The RCMP have released a statement following a Jan. 31 incident between officers and Gidimt’en clan member Carmen Nikal.
In the Feb. 3 release the RCMP say Nikal and two other individuals attempted to access the checkpoint in a car. They told the RCMP they were heading to a camp further down the road to drop off supplies.
Police say the driver provided their identification to officers but Nikal and the other passenger refused to.
Both passengers remained on the other side of the roadblock while access was granted to the driver.
“As the driver went through the checkpoint, she stopped on the other side,” the release said. “Both the male and female passengers attempted to cross through the checkpoint on foot. They were warned that they would be arrested for obstruction if they attempted to cross.
“The male immediately stopped, however the female passenger proceeded and a police officer advised her that she was being detained. At this point she did not continue to push her way through and turned to walk the other way. The detention immediately ended at that point and the driver returned to take both passengers to the sheltered area at the 27-kilometre mark.”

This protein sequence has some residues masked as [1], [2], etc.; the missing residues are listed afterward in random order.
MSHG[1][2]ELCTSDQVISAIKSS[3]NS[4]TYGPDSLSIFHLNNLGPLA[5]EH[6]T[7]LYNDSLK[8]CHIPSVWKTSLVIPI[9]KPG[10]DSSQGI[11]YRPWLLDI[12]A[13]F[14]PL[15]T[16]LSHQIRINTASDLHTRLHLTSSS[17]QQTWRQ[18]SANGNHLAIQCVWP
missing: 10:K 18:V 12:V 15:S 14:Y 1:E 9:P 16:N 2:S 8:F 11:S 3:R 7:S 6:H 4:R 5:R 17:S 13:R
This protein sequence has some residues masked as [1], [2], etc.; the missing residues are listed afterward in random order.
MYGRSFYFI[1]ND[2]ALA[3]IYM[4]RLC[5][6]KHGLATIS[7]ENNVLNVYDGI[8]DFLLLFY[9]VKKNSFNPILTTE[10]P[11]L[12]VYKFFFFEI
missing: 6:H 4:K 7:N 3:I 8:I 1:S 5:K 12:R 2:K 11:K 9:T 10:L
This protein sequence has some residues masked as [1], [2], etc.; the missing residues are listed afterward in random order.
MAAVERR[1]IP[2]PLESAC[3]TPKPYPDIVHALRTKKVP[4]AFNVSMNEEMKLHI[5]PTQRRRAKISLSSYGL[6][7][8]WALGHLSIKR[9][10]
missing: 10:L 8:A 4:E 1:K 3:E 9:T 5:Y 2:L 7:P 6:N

In a Feb. 1 press release, the Gidimt’en Clan condemned the arrest and voiced disappointment that the checkpoint, as well as a large police presence, was still in place within the territory.
It went on to say that as Nikal was a passenger in the vehicle she was not lawfully required to identify herself to police.
In their original release regarding the access control checkpoint the RCMP said that “occupants requesting entry” will be required to state their purpose, and provide identification.
Police say no further action is being taken by RCMP on the matter and that the access control checkpoint will remain in place as dialogue continues toward resolving disputes between the hereditary chiefs and Coastal GasLink.
To the above point, the hereditary chiefs are meeting with Minister of Indigenous Relations and Reconciliation Scott Fraser for seven days of “Wiggus” — meaning respect in the Wet’suwet’en language — talks surrounding the dispute.
The hereditary chiefs say the talks are discussions, not negotiations.